Post-World War II: Individual Dispalaced Persons Camps

Fuigure 1. Here Jewish DPs at Zeilsheim rally for free immigration to Palestine. The photograph is undated, but was probably taken about 1947. Notice the boys and older youth in uniform. We are not sure what kind of group that was, but was a Zionist youth group. They do not look like Scouts.

The initial Transit Camps gradually turned into DP camps, mostly located in Austria and Germany. This was where people from all over Europe had been brought to support the German war effort. Millions of people had been brought into the Reich under various circumstances. Many of these people were able to quickly return to their home countries. This was the case for people from Western European countries. The distances were rather short, the transportation links being reestablished, and the governments there able to aid in repatriation. Eastern Europe was a different matter. conditions were worse there and many people were reluctant even afraid to return with the Communists seizing power. Jews were another special problem. Most did not have communities to which they could return. The NAZIs had destroyed Jewish communities throughout Europe, especially In Eastern Europe. And some Jews attempting to return were attacked in Eastern Europe. Many Jews wanted to go to Palestine, but wee blocked by the British trying to appease the Arabs. Thus Jews unlike many others were stuck in the camps. At first the camps were organized by nationality, but it was soon found that Jews had to be treated differently, either in separate camps or in separate facilities in the different camps. We are collecting information on individual camps. Jewish camps were not established in the Soviet sector because Stalin did want to recognize the fact that the Jews were especially targeted by the Germans. Most of these caps were located in Germany or Austria (which had been annexed by the NAZIs and part of the reich during the war), but not all. We note some camps in Poland, but know little about them.


Bad Reichenhall


Deggendorf was the site of a displaced persons camp for Jewish refugees. It housed some 2,000 refugees. Many of the refugee residents were survivors of the Theresienstadt Concentration Camp in nearby Czechoslovakia. As in all these camps, the refugees set out establishing a cultural life while in the camp. There were two newspapers: The Deggendorf Center Review and Cum Ojfboj. Also established were a theater group, synagogue, mikvah, kosher kitchen, and other amenities. The camp authorities issued its own currency known as the Deggendorf Dollar. The camp closed on June 15, 1949.


Eschwege is a town in Hesse along the river Werra. It's claim to fame is a famous 4-day music and drinking festival called the Johannisfest. It attracts thousands visitors annually. After the German surrender (May 1945), Eschwege was in the American occupation zone. The U.S. Military Government established a DP camp to accommodate Jewish refugees. The camp cared for 3,300 refugees. It was closed in 1949.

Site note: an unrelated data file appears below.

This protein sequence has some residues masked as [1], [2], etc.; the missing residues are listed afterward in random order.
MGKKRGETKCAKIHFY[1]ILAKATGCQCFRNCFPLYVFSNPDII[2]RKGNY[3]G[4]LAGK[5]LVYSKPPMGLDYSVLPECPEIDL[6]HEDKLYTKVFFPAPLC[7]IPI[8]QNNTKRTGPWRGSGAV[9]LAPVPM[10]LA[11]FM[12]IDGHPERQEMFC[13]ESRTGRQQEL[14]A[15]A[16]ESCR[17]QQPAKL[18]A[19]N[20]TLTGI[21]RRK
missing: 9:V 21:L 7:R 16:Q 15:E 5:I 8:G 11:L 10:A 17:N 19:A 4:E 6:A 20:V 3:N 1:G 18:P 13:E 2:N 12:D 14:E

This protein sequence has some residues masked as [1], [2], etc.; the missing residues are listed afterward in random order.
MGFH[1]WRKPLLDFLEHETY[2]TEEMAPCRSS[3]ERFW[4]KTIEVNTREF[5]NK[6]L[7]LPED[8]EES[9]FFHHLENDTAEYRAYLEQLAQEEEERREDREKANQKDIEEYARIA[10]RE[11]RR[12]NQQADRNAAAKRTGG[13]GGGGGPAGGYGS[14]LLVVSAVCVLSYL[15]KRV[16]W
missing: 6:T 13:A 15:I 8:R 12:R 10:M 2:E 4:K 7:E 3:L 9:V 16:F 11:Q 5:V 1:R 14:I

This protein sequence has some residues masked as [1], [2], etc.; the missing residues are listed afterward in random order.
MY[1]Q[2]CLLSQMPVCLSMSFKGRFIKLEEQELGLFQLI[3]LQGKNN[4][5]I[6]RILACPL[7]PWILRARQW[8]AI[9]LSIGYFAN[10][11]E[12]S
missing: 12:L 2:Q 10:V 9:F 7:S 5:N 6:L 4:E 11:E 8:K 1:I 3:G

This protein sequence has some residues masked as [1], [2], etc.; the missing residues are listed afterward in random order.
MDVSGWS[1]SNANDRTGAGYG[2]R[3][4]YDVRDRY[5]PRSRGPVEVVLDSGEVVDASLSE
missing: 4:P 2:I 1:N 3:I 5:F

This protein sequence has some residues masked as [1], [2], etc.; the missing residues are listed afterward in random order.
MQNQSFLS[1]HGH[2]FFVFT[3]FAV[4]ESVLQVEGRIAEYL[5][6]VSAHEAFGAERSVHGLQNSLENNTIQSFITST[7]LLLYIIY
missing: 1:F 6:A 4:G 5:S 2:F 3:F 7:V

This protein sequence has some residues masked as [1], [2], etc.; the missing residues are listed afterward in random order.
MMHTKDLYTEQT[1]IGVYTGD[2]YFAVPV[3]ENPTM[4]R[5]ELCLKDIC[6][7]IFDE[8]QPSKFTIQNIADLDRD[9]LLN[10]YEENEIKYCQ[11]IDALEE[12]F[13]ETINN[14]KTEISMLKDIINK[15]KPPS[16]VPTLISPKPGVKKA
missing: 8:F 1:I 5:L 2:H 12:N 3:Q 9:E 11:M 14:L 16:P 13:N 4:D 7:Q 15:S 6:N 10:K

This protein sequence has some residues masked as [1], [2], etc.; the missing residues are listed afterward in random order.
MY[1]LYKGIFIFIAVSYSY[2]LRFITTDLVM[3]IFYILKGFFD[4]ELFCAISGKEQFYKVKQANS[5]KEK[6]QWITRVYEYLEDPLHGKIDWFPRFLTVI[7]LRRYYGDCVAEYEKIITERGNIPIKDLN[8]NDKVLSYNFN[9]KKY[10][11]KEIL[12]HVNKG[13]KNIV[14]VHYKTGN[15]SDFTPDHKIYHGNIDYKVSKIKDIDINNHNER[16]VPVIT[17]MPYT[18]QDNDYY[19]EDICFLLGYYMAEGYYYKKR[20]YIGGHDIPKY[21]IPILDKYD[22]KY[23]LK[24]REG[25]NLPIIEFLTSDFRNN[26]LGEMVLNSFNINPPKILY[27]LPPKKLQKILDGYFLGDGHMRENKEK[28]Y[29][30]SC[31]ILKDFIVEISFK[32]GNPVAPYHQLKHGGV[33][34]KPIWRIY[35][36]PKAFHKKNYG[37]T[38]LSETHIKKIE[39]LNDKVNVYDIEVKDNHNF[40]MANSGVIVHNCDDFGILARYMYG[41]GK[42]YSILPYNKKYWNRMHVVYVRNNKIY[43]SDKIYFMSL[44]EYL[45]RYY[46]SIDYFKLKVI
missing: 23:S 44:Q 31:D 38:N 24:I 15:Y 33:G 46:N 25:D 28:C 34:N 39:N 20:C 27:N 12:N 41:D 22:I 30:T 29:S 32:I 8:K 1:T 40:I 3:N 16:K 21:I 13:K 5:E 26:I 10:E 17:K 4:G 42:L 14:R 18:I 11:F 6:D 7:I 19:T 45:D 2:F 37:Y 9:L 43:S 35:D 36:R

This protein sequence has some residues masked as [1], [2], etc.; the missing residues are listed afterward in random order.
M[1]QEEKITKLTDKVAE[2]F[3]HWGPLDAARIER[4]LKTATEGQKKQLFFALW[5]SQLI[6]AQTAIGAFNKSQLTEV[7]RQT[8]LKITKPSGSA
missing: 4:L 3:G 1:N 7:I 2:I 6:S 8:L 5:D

Feldafing was the first DP camp exclusively for Jewish refugees. The camp was located at the Bavarian town of Feldafing, in Starnberg district. Bavaria was in the American occupation zone. It was at first exclusively for liberated Jewish concentration camp prisoners. It later accommodated Jewish refugees from the Soviet occupation zone and Eastern Europe. The camp was set up in Feldafing's Höhenberg area and immediate area.


Föhrenwald was one of the largest DP camps in Europe and unlike the other camps did not close until 1957, being the the last to close. It was located in Wolfratshausen in Bavaria. The camp facilities were originally built by German authorities in 1939 to house IG Farben construction workers. It was used for foreign slave laborers brought to the Reich during the War. The U.S. Army appropriated the camp to house international refugees (June 1945). The camp's initial population included Jewish refugees from the Baltics, Hungary, and Yugoslavia. General Eisenhower ordered that Föhrenwald be made an exclusively Jewish DP camp, after he had found living conditions at the Feldafing DP camp unacceptable (October 2, 1945).


Fürth is a small city located in northern Bavaria, Middle Franconia district. Along with the larger cities of Nuremberg and Erlangen as well as other minor cities, it forms the Middle-Franconian conurbation or metropolitan area. American military authorities established a DP camp for Jewish refugees at Fürth called Finkenschlag (1945). It was a relatively small camp, housing some 850 refugees. It was closed July 1950. .